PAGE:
New York (February 9, 2007)–Motorola’s European division recently held a special event for several hundred VIP clients at Villa San Martino on the island of Elba, off the coast of Italy, best known as Napoleon’s “summer residence” during his exile from France nearly 200 years ago. Live entertainment for the event was provided by legendary pop diva Diana Ross, who was heard through Meyer Sound M’elodie compact curvilinear array loudspeakers.
Diana Ross wowed the crowd at Motorola’s special event on the Isle of Elba, being heard through a Meyer M’elodie line array system.Sound reinforcement design was provided by Chris Marsh, Ross’s FOH engineer and a close associate of Wiltshire, UK-based sound hire company Major Tom Ltd. “The brief called for a compact and lightweight full-range system,” Marsh says. “The producers wanted a big, exciting show but without bulky production elements. M’elodie arrays fit the bill perfectly.” Major Tom Ltd. supplied all audio equipment for the three nights of shows, with systems tech Paul Johnson keeping all gear in working order.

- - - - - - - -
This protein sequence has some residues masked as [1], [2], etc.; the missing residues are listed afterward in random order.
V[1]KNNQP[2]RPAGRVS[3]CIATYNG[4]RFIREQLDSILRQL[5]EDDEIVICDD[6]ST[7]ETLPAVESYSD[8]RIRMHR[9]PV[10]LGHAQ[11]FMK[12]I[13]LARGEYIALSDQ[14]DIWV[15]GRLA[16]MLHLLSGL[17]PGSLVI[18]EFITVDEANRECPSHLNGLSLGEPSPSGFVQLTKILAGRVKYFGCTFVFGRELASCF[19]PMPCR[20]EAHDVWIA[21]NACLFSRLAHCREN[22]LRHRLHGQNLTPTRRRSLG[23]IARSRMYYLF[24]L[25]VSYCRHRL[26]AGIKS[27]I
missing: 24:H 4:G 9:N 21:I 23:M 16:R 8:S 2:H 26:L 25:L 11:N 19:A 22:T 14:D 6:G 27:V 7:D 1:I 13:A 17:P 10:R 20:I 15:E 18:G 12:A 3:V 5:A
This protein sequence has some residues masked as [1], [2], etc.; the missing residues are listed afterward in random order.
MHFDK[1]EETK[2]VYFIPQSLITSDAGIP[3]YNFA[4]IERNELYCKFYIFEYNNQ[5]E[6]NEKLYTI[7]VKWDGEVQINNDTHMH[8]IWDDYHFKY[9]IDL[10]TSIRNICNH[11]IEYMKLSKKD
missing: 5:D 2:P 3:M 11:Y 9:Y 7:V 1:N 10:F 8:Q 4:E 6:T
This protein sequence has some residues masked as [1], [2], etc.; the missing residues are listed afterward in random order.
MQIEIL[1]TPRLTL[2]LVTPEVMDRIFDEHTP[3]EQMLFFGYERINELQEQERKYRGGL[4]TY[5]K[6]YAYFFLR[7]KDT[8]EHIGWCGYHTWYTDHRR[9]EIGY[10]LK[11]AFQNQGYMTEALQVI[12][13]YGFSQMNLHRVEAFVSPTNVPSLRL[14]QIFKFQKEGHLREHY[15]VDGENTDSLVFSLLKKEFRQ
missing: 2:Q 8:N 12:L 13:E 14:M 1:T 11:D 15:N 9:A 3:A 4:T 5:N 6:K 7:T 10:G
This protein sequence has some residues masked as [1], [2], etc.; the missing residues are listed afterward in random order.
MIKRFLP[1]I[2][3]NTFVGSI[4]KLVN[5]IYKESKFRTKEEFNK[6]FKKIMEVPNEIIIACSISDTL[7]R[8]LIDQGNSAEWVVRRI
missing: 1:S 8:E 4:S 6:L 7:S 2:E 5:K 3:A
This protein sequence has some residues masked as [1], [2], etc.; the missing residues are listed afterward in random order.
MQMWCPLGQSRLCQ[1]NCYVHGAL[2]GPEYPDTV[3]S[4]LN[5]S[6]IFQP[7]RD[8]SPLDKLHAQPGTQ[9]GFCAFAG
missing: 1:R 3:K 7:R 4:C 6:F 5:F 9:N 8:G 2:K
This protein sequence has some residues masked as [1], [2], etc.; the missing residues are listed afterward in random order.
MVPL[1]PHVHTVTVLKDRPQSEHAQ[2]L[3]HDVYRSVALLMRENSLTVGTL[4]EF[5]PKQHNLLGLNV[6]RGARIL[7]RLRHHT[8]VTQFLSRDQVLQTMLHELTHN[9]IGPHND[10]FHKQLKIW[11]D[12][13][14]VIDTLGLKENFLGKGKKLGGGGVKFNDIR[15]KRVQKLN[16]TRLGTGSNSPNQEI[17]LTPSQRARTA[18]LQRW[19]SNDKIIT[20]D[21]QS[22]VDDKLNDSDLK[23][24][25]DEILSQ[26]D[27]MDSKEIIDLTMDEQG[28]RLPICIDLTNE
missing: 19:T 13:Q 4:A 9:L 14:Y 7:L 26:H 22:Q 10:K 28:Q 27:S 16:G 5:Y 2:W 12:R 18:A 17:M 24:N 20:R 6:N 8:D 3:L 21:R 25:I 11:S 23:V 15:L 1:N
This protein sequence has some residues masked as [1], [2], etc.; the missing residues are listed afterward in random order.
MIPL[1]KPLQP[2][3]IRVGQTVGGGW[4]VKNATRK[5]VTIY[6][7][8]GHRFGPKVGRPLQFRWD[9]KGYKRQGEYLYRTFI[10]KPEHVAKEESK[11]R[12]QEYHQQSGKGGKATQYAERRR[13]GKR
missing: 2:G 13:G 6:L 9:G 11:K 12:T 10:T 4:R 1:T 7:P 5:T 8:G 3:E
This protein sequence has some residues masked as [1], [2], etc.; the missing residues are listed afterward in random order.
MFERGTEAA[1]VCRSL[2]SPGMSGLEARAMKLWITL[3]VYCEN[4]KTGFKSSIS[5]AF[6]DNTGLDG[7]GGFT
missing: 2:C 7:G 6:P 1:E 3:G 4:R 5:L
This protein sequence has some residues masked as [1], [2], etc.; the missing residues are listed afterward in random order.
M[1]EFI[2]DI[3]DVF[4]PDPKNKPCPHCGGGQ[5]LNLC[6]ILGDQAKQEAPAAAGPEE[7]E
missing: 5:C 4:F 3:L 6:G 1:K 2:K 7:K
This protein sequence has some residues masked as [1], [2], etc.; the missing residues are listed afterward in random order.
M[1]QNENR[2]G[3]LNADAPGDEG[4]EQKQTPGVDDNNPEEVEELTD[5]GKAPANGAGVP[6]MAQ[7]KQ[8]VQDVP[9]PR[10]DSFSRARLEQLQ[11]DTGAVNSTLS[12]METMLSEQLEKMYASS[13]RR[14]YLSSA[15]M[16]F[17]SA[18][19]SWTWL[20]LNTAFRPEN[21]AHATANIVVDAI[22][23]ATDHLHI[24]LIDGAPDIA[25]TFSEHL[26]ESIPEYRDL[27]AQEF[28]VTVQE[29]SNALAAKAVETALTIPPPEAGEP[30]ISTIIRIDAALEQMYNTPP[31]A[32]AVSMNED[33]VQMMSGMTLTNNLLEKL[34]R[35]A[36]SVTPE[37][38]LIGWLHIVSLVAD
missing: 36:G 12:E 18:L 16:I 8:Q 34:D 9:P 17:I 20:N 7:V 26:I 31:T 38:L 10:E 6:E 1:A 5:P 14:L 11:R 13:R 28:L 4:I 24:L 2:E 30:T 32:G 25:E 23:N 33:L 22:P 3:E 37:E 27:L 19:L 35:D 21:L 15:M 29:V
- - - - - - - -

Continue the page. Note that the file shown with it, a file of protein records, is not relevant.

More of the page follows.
The stage for Ross and her 10-piece backing band was erected on a broad, shallow terrace behind the villa. (A cutout in the stage accommodated a sapling that had supposedly sprung from roots of “Napoleon’s tree.”) Two M’elodie arrays of eight cabinets each covered the wide audience area directly in front of the stage, while two UPA-1P compact wide coverage loudspeakers at center stage took care of a few front tables and pulled the image down. Additional pairs of UPA-1P cabinets at each end covered tables wrapped around the side, four 600-HP compact high-power subwoofers anchored the bottom end of the sound, and Meyer Sound’s new MJF-212 stage monitors provided foldback to Ross and her band. A Galileo loudspeaker management system handled all system drive processing.
“Galileo’s atmospheric correction was a true lifesaver,” testifies Marsh. “The temperature dropped from a high of 35 to 40 degrees (centigrade) in the afternoon to below 20 at night, and humidity would vary from 40 to 85 percent. But with the Galileo, we took it all in stride.”